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Question: Limma package and minimal number of genes
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gravatar for Bas van Gestel
3.4 years ago by
Bas van Gestel10 wrote:
Dear all, Currently, I'm comparing the gene expression of three cell types to identify differentially expressed genes. For this purpose, the limma package seems ideal. However, for one of the analyses, I would like to focus only on the transcription factors of the cell types. This implies that I only consider about 990 genes. Is this enough to perform an analysis with limma, or does it require a larger number of genes at minimum to give reliable results? Kind regards, Bas van Gestel [[alternative HTML version deleted]]
ADD COMMENTlink modified 3.4 years ago by Paul Geeleher1.3k • written 3.4 years ago by Bas van Gestel10
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gravatar for Bas van Gestel
3.4 years ago by
Bas van Gestel20 wrote:
Dear all, Currently, I'm comparing the gene expression of three cell types to identify differentially expressed genes. For this purpose, the limma package seems ideal. However, for one of the analyses, I would like to focus only on the transcription factors of the cell types. This implies that I only consider about 990 genes. Is this enough to perform an analysis with limma, or does it require a larger number of genes at minimum to give reliable results? Kind regards, Bas van Gestel [[alternative HTML version deleted]]
ADD COMMENTlink written 3.4 years ago by Bas van Gestel20
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gravatar for Ryan C. Thompson
3.4 years ago by
The Scripps Research Institute, La Jolla, CA
Ryan C. Thompson6.1k wrote:
Hello, I believe Gordon has stated in the past that limma can be used with as few as 4 genes. -Ryan On Tue Jun 10 01:34:08 2014, Bas van Gestel wrote: > Dear all, > > Currently, I'm comparing the gene expression of three cell types to > identify differentially expressed genes. For this purpose, the limma > package seems ideal. However, for one of the analyses, I would like to > focus only on the transcription factors of the cell types. This implies > that I only consider about 990 genes. Is this enough to perform an analysis > with limma, or does it require a larger number of genes at minimum to give > reliable results? > > Kind regards, > Bas van Gestel > > [[alternative HTML version deleted]] > > _______________________________________________ > Bioconductor mailing list > Bioconductor at r-project.org > https://stat.ethz.ch/mailman/listinfo/bioconductor > Search the archives: http://news.gmane.org/gmane.science.biology.informatics.conductor
ADD COMMENTlink written 3.4 years ago by Ryan C. Thompson6.1k
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gravatar for Paul Geeleher
3.4 years ago by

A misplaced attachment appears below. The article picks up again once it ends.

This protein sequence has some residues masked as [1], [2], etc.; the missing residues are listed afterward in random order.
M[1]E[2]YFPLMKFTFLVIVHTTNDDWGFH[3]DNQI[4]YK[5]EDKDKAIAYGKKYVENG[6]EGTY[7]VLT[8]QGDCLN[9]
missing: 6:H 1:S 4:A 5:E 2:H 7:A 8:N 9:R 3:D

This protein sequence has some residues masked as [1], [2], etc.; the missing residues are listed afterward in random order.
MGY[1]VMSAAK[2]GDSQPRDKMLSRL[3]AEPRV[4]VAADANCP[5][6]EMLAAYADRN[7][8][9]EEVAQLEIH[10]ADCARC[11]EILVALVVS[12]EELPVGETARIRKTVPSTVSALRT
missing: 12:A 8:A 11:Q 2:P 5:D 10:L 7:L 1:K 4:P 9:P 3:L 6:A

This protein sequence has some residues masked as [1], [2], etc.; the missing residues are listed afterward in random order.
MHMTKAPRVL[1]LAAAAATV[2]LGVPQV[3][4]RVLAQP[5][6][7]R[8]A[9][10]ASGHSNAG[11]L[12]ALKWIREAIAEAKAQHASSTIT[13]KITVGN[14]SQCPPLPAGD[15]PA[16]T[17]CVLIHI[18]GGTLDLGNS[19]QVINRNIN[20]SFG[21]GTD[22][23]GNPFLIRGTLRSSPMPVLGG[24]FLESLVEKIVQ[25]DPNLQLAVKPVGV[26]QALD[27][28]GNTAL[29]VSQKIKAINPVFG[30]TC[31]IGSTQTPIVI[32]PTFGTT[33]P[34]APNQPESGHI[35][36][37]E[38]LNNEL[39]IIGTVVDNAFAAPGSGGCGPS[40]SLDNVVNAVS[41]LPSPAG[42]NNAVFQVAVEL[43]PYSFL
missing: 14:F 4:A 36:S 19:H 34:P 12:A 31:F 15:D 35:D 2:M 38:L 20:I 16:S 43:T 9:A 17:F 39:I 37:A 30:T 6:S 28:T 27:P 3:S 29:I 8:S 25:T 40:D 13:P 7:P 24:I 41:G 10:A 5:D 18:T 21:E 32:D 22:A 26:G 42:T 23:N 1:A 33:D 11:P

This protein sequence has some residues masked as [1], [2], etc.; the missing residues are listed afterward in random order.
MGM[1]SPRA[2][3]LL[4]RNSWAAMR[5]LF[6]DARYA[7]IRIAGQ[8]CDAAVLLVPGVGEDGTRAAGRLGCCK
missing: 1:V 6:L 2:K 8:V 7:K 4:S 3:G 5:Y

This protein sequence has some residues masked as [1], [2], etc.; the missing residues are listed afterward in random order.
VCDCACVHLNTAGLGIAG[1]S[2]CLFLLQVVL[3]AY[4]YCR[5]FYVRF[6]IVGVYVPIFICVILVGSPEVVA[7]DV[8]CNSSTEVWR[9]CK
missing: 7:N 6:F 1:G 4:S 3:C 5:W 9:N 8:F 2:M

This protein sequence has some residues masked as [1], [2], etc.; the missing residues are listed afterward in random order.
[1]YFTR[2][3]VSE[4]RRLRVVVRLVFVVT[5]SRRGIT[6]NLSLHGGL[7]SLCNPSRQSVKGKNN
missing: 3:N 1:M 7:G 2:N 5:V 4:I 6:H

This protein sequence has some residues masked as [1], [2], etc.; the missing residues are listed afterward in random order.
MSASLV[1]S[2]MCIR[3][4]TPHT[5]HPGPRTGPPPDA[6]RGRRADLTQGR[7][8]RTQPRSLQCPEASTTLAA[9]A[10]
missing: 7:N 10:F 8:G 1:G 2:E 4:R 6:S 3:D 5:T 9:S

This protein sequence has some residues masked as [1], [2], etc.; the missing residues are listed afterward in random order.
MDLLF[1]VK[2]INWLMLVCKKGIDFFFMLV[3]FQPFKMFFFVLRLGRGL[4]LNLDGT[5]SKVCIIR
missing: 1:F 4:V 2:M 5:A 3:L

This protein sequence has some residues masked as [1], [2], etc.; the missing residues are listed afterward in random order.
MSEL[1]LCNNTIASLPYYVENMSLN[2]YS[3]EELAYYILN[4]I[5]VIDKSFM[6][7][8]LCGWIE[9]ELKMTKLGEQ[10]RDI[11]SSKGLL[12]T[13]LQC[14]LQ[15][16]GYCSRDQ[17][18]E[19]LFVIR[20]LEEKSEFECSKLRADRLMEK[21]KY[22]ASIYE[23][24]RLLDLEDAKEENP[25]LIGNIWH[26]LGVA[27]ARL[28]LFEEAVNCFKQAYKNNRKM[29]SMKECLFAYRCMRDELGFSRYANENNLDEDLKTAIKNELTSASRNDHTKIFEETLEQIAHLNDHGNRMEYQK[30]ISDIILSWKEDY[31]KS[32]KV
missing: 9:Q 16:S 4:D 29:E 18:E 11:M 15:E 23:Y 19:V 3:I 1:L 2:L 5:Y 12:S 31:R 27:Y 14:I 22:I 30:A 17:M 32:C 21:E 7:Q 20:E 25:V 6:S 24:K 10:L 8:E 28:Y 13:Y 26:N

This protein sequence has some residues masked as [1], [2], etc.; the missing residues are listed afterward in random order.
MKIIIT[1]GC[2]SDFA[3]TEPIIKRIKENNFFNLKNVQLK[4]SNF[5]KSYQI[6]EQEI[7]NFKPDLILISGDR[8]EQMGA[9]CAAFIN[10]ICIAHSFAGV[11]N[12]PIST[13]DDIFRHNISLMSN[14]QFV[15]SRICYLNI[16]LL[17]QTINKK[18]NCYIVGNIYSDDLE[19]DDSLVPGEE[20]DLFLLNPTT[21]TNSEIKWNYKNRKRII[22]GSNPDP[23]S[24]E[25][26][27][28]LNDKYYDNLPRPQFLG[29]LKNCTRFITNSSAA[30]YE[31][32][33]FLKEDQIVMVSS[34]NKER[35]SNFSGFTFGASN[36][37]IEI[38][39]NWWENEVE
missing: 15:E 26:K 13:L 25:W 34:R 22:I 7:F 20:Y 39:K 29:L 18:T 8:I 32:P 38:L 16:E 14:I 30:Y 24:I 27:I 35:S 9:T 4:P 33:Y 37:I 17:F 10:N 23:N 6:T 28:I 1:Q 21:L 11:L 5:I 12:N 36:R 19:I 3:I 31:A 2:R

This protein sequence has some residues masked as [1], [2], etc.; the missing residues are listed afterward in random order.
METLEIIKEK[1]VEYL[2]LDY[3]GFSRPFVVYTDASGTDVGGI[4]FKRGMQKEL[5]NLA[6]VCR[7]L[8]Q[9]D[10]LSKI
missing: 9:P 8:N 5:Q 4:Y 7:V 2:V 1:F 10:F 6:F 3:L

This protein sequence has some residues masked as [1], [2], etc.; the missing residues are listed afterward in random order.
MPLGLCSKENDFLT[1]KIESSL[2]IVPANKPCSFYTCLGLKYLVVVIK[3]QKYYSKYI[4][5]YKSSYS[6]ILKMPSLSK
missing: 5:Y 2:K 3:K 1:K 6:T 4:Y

Paul Geeleher1.3k
Paul Geeleher1.3k wrote:
Limma borrows information across all genes to better estimate variance for each gene, so your results should in theory be more accurate if you run the analysis for all genes on your arrays and export the p-values for the set of genes in which you are interested at the end of the analysis. Paul On Tue, Jun 10, 2014 at 3:34 AM, Bas van Gestel <shc.van.gestel at="" gmail.com=""> wrote: > Dear all, > > Currently, I'm comparing the gene expression of three cell types to > identify differentially expressed genes. For this purpose, the limma > package seems ideal. However, for one of the analyses, I would like to > focus only on the transcription factors of the cell types. This implies > that I only consider about 990 genes. Is this enough to perform an analysis > with limma, or does it require a larger number of genes at minimum to give > reliable results? > > Kind regards, > Bas van Gestel > > [[alternative HTML version deleted]] > > _______________________________________________ > Bioconductor mailing list > Bioconductor at r-project.org > https://stat.ethz.ch/mailman/listinfo/bioconductor > Search the archives: http://news.gmane.org/gmane.science.biology.informatics.conductor -- Dr. Paul Geeleher, PhD Section of Hematology-Oncology Department of Medicine The University of Chicago 900 E. 57th St., KCBD, Room 7144 Chicago, IL 60637 -- www.bioinformaticstutorials.com
ADD COMMENTlink written 3.4 years ago by Paul Geeleher1.3k
Ah, yes, re-reading the original question, this is the correct answer. Filtering genes by biological annotation (e.g. just TFs) should be done after running limma. On Tue Jun 10 19:47:59 2014, Paul Geeleher wrote: > Limma borrows information across all genes to better estimate variance > for each gene, so your results should in theory be more accurate if > you run the analysis for all genes on your arrays and export the > p-values for the set of genes in which you are interested at the end > of the analysis. > > Paul > > On Tue, Jun 10, 2014 at 3:34 AM, Bas van Gestel > <shc.van.gestel at="" gmail.com=""> wrote: >> Dear all, >> >> Currently, I'm comparing the gene expression of three cell types to >> identify differentially expressed genes. For this purpose, the limma >> package seems ideal. However, for one of the analyses, I would like to >> focus only on the transcription factors of the cell types. This implies >> that I only consider about 990 genes. Is this enough to perform an analysis >> with limma, or does it require a larger number of genes at minimum to give >> reliable results? >> >> Kind regards, >> Bas van Gestel >> >> [[alternative HTML version deleted]] >> >> _______________________________________________ >> Bioconductor mailing list >> Bioconductor at r-project.org >> https://stat.ethz.ch/mailman/listinfo/bioconductor >> Search the archives: http://news.gmane.org/gmane.science.biology.informatics.conductor > > >
ADD REPLYlink written 3.4 years ago by Ryan C. Thompson6.1k
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